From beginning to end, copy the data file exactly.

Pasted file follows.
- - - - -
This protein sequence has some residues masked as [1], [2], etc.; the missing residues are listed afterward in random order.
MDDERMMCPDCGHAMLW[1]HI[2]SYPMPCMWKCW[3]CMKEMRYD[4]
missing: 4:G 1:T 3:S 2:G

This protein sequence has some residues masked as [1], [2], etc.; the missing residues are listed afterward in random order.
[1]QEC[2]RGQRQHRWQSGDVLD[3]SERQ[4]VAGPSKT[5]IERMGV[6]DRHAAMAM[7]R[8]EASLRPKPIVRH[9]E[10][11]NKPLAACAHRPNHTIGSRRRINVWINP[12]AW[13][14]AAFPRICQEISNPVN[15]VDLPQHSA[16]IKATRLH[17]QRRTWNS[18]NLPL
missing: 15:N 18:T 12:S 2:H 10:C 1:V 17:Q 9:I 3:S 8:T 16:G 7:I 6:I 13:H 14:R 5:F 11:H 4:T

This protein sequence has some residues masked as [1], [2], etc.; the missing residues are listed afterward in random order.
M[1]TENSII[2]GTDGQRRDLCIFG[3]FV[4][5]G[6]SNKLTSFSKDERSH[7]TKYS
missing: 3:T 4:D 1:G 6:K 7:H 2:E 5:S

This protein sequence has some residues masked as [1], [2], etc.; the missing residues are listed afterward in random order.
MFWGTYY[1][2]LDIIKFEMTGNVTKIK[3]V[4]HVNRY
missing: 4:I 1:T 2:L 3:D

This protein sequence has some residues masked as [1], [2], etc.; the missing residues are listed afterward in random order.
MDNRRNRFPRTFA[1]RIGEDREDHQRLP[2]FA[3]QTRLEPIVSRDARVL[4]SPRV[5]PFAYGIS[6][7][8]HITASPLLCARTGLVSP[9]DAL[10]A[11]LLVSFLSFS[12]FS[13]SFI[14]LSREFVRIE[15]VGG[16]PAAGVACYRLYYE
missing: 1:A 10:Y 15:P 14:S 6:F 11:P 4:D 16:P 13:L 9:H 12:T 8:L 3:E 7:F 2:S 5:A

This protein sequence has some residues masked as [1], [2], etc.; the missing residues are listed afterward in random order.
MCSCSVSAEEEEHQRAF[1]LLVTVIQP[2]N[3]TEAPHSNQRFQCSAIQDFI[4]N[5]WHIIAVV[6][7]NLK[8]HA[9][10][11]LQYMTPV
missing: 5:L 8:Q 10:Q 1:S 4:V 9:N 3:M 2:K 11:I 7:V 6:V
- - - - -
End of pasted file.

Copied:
This protein sequence has some residues masked as [1], [2], etc.; the missing residues are listed afterward in random order.
MDDERMMCPDCGHAMLW[1]HI[2]SYPMPCMWKCW[3]CMKEMRYD[4]
missing: 4:G 1:T 3:S 2:G

This protein sequence has some residues masked as [1], [2], etc.; the missing residues are listed afterward in random order.
[1]QEC[2]RGQRQHRWQSGDVLD[3]SERQ[4]VAGPSKT[5]IERMGV[6]DRHAAMAM[7]R[8]EASLRPKPIVRH[9]E[10][11]NKPLAACAHRPNHTIGSRRRINVWINP[12]AW[13][14]AAFPRICQEISNPVN[15]VDLPQHSA[16]IKATRLH[17]QRRTWNS[18]NLPL
missing: 15:N 18:T 12:S 2:H 10:C 1:V 17:Q 9:I 3:S 8:T 16:G 7:I 6:I 13:H 14:R 5:F 11:H 4:T

This protein sequence has some residues masked as [1], [2], etc.; the missing residues are listed afterward in random order.
M[1]TENSII[2]GTDGQRRDLCIFG[3]FV[4][5]G[6]SNKLTSFSKDERSH[7]TKYS
missing: 3:T 4:D 1:G 6:K 7:H 2:E 5:S

This protein sequence has some residues masked as [1], [2], etc.; the missing residues are listed afterward in random order.
MFWGTYY[1][2]LDIIKFEMTGNVTKIK[3]V[4]HVNRY
missing: 4:I 1:T 2:L 3:D

This protein sequence has some residues masked as [1], [2], etc.; the missing residues are listed afterward in random order.
MDNRRNRFPRTFA[1]RIGEDREDHQRLP[2]FA[3]QTRLEPIVSRDARVL[4]SPRV[5]PFAYGIS[6][7][8]HITASPLLCARTGLVSP[9]DAL[10]A[11]LLVSFLSFS[12]FS[13]SFI[14]LSREFVRIE[15]VGG[16]PAAGVACYRLYYE
missing: 1:A 10:Y 15:P 14:S 6:F 11:P 4:D 16:P 13:L 9:H 12:T 8:L 3:E 7:F 2:S 5:A

This protein sequence has some residues masked as [1], [2], etc.; the missing residues are listed afterward in random order.
MCSCSVSAEEEEHQRAF[1]LLVTVIQP[2]N[3]TEAPHSNQRFQCSAIQDFI[4]N[5]WHIIAVV[6][7]NLK[8]HA[9][10][11]LQYMTPV
missing: 5:L 8:Q 10:Q 1:S 4:V 9:N 3:M 2:K 11:I 7:V 6:V